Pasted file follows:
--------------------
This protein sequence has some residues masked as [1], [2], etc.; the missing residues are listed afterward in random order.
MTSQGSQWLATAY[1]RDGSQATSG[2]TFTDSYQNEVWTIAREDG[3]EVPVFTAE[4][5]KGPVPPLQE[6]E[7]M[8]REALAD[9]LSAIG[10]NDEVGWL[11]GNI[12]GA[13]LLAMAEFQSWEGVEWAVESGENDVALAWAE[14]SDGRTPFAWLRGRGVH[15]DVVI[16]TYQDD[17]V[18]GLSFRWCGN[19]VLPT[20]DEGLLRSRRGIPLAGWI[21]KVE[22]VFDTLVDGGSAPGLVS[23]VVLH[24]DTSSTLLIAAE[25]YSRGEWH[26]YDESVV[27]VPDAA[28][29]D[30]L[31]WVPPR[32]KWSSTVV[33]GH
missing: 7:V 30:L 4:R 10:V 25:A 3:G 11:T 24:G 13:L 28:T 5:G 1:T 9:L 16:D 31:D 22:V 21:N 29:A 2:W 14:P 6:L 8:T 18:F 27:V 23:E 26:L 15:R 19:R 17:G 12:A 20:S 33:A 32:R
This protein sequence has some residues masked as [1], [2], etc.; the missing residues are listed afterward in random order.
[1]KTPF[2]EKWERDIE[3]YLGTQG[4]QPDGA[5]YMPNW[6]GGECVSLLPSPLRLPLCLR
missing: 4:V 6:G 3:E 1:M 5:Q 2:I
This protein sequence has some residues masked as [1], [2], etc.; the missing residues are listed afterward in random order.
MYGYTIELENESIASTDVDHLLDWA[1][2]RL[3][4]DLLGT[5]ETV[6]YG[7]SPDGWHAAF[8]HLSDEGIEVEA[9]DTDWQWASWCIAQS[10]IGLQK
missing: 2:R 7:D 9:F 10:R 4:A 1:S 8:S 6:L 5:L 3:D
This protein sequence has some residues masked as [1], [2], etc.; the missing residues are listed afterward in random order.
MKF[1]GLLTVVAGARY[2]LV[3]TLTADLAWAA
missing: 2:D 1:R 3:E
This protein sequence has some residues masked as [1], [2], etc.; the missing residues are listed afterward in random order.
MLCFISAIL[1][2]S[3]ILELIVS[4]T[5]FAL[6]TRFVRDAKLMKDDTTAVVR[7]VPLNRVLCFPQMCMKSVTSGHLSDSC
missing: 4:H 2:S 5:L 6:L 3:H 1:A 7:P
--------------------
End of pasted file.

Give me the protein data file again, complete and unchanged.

This protein sequence has some residues masked as [1], [2], etc.; the missing residues are listed afterward in random order.
MTSQGSQWLATAY[1]RDGSQATSG[2]TFTDSYQNEVWTIAREDG[3]EVPVFTAE[4][5]KGPVPPLQE[6]E[7]M[8]REALAD[9]LSAIG[10]NDEVGWL[11]GNI[12]GA[13]LLAMAEFQSWEGVEWAVESGENDVALAWAE[14]SDGRTPFAWLRGRGVH[15]DVVI[16]TYQDD[17]V[18]GLSFRWCGN[19]VLPT[20]DEGLLRSRRGIPLAGWI[21]KVE[22]VFDTLVDGGSAPGLVS[23]VVLH[24]DTSSTLLIAAE[25]YSRGEWH[26]YDESVV[27]VPDAA[28][29]D[30]L[31]WVPPR[32]KWSSTVV[33]GH
missing: 7:V 30:L 4:R 10:V 25:A 3:G 11:T 24:G 13:L 28:T 5:G 1:T 9:L 16:D 31:D 22:V 21:N 29:A 2:W 14:P 6:L 8:T 18:F 27:V 23:E 26:L 15:R 19:R 17:G 12:A 20:S 33:A 32:R
This protein sequence has some residues masked as [1], [2], etc.; the missing residues are listed afterward in random order.
[1]KTPF[2]EKWERDIE[3]YLGTQG[4]QPDGA[5]YMPNW[6]GGECVSLLPSPLRLPLCLR
missing: 4:V 6:G 3:E 1:M 5:Q 2:I
This protein sequence has some residues masked as [1], [2], etc.; the missing residues are listed afterward in random order.
MYGYTIELENESIASTDVDHLLDWA[1][2]RL[3][4]DLLGT[5]ETV[6]YG[7]SPDGWHAAF[8]HLSDEGIEVEA[9]DTDWQWASWCIAQS[10]IGLQK
missing: 2:R 7:D 9:F 10:R 4:A 1:S 8:S 6:L 5:L 3:D
This protein sequence has some residues masked as [1], [2], etc.; the missing residues are listed afterward in random order.
MKF[1]GLLTVVAGARY[2]LV[3]TLTADLAWAA
missing: 2:D 1:R 3:E
This protein sequence has some residues masked as [1], [2], etc.; the missing residues are listed afterward in random order.
MLCFISAIL[1][2]S[3]ILELIVS[4]T[5]FAL[6]TRFVRDAKLMKDDTTAVVR[7]VPLNRVLCFPQMCMKSVTSGHLSDSC
missing: 4:H 2:S 5:L 6:L 3:H 1:A 7:P